Spanish class on the road

For anyone who knows me or has gotten to know me by reading my blog, it is obvious that I am one who doesn’t like to sit around. I have boundless energy at points that tends to get a little out of whack if I am not moving. I am not good at sitting still. This can be both good and bad. The good is that I’m not a couch potato; instead I am an extremely active and energetic person who can get things done at breakneck speed. The bad is that I really don’t know how to relax and tend to wear myself out to the bones.

Someday, when I’m not so busy raising a family and doing a million things in a day, I will work on gaining more balance in my life. I will take up yoga, learn to sit still and sleep better without jumping out of my bed each morning. But until then, I must deal with the cards I’ve been dealt with and face the facts: I’m kind of hyper.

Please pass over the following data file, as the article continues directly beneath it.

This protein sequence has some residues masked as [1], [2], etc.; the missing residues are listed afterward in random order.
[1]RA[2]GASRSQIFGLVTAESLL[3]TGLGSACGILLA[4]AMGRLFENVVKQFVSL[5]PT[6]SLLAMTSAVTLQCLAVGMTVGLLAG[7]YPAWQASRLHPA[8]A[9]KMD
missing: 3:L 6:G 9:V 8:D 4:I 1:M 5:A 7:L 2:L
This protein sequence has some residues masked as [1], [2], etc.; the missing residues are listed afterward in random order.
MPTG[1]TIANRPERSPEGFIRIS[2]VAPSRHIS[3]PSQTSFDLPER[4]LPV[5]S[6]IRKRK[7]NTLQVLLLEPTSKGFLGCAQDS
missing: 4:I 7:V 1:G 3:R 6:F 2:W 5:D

Given my spirited temperament, you can only imagine how difficult it was for me to be in a new country sitting in a one on one spanish class for five straight hours. I absolutely love to learn but five intense hours holed up in a small room, seated at a desk is not my cup of tea. Thus, when my dedicated and loyal teacher Lili told me about her approach to learning on the road, I was thrilled. This is how it worked.

Leaving Casa Xelaju and taking our class on a road trip…

Xela, Guatemala

The churches of Xela

Like most Guatemalan cities, Quetzaltenango (Xela) is centered around a large glorious Catholic church.  Espiritu Santo Cathedral was founded in 1535 after the Spanish conquered the city of Xela and has remained the heart and blood of the city ever since. It is located in the parque centroamerica and can be seen well above the city from numerous vantage points.